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Losing capacity, either physically or mentally, is a topic many people don’t like to discuss or even think about.  However, if you are a member of a self managed superannuation fund (SMSF) then you are generally either a trustee or a director of the corporate trustee, which makes it vitally important to consider this possibility and the ramifications.

If a member becomes legally incapacitated then they can no longer fulfil their duties as a trustee or director of the corporate trustee.  Where the paperwork has not been put in place to enable someone to act in the capacity of trustee (or director of the corporate trustee) for a member that is incapacitated, the SMSF is at risk of being made non-complying unless that member’s benefits are rolled out (which usually requires assets to be sold) or an APRA approved trustee is appointed.

An Enduring Power of Attorney (EPOA) gives a member the ability to appoint someone to act as trustee (or director of the corporate trustee) for them should they become incapacitated.  This would result in the SMSF being able to continue it’s activities as before.

An EPOA can also assist a SMSF with satisfying residency requirements if a trustee is overseas for an indefinite period of time.  In this situation, it may be possible for the EPOA to replace the absent trustee so that the SMSF can continue to function.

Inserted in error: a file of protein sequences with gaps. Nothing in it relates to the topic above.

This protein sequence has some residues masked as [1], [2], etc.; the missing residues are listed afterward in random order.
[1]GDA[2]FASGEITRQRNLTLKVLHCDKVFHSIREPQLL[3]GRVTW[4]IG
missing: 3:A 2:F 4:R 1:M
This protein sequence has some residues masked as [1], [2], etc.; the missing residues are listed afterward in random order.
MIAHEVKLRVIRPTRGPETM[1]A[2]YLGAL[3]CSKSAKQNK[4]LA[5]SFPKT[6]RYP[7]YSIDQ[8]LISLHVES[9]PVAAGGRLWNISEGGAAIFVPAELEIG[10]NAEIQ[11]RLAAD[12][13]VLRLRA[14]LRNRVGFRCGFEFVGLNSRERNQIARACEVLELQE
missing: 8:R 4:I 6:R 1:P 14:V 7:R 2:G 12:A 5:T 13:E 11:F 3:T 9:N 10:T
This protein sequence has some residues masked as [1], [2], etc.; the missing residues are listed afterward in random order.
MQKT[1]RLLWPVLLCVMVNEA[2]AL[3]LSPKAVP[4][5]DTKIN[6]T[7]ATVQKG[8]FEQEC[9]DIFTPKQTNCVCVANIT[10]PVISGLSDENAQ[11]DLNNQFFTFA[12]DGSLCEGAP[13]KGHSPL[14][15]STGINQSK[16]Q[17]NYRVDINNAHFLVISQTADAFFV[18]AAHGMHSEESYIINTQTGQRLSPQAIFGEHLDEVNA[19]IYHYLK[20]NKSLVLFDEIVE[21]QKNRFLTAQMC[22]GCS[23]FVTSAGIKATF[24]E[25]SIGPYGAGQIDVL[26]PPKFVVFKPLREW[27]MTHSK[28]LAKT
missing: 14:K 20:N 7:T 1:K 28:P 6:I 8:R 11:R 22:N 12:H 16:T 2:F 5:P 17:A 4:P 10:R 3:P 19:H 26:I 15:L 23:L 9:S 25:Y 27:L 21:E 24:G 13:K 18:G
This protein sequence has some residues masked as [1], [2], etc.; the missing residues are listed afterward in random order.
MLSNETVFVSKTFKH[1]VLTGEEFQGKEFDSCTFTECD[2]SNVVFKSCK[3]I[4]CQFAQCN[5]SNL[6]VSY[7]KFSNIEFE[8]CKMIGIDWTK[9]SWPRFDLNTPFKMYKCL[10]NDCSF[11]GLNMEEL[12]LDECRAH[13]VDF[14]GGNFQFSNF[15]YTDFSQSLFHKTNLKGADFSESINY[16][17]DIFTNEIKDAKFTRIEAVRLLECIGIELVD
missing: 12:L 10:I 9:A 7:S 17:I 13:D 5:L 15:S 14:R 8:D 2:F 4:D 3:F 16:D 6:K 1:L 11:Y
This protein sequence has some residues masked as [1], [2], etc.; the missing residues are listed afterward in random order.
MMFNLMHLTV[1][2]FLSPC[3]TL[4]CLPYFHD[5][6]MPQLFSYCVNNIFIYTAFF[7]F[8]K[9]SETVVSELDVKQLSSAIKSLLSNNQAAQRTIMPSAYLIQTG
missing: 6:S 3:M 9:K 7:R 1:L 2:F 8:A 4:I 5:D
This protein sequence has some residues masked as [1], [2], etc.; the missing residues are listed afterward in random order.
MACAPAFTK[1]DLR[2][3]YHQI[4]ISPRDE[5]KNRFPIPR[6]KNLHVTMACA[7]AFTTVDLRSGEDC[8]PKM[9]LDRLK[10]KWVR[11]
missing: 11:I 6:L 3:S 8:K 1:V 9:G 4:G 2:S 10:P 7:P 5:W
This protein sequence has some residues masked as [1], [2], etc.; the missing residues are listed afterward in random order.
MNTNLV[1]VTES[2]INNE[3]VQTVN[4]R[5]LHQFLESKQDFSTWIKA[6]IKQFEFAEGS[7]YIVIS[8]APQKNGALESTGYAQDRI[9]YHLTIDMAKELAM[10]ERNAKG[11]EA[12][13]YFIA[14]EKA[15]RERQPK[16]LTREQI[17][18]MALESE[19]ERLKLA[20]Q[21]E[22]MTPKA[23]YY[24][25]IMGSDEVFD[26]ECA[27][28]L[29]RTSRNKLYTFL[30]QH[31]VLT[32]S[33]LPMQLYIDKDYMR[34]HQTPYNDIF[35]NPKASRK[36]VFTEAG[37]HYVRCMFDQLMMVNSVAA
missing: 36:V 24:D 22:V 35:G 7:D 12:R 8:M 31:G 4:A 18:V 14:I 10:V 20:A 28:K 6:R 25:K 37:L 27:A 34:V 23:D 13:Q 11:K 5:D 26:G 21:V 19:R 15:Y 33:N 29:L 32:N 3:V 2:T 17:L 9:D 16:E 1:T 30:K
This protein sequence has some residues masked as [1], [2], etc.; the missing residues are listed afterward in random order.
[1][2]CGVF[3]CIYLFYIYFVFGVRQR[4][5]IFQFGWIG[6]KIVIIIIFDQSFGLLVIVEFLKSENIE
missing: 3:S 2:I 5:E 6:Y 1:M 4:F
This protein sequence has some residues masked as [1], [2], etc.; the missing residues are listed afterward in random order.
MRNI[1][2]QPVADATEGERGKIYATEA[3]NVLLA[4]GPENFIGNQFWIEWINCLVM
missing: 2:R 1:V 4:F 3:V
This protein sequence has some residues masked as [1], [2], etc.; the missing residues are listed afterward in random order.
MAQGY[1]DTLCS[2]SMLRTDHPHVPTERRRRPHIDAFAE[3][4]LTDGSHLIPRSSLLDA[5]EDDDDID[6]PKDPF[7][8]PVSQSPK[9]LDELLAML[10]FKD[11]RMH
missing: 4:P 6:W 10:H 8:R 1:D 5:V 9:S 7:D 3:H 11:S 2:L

Given the obligation and responsibility involved, care should be taken when choosing a suitable EPOA but it can be a valuable option to avoid any compliance issues in a SMSF which may arise in the event of incapacity.  Existing EPOA arrangements should also be reviewed regularly to ensure that they remain suitable to achieve the desired outcomes.

If you require assistance in determining if all the necessary instructions are in place to ensure your SMSF remains compliant speak with our Superannuation Partner Clive Todd on 07 3218 3900 or request a complimentary SMSF health check.


Please note that this publication is intended to provide a general summary and should not be relied upon as a substitute for personal advice.